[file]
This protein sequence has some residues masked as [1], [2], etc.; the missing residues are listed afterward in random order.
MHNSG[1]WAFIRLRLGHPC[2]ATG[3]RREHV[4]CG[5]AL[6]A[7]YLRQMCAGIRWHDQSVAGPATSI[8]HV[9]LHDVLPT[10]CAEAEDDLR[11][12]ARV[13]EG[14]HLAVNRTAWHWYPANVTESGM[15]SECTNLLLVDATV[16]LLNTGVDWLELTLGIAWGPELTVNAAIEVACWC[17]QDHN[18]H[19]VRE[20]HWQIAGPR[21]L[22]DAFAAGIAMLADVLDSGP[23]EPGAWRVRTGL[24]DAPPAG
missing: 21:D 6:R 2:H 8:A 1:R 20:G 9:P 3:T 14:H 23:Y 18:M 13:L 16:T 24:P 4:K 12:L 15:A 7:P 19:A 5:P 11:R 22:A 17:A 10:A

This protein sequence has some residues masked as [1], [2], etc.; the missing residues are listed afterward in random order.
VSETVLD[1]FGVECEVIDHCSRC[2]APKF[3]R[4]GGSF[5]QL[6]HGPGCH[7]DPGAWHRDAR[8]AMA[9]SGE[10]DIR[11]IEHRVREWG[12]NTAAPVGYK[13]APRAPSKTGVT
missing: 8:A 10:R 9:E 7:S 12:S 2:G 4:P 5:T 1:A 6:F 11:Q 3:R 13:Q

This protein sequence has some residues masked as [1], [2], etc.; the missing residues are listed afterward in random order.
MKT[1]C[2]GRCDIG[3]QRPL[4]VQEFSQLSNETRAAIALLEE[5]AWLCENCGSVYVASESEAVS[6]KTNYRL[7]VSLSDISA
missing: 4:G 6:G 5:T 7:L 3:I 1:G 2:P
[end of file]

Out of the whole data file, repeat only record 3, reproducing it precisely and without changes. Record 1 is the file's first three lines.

This protein sequence has some residues masked as [1], [2], etc.; the missing residues are listed afterward in random order.
MKT[1]C[2]GRCDIG[3]QRPL[4]VQEFSQLSNETRAAIALLEE[5]AWLCENCGSVYVASESEAVS[6]KTNYRL[7]VSLSDISA
missing: 4:G 6:G 5:T 7:L 3:I 1:G 2:P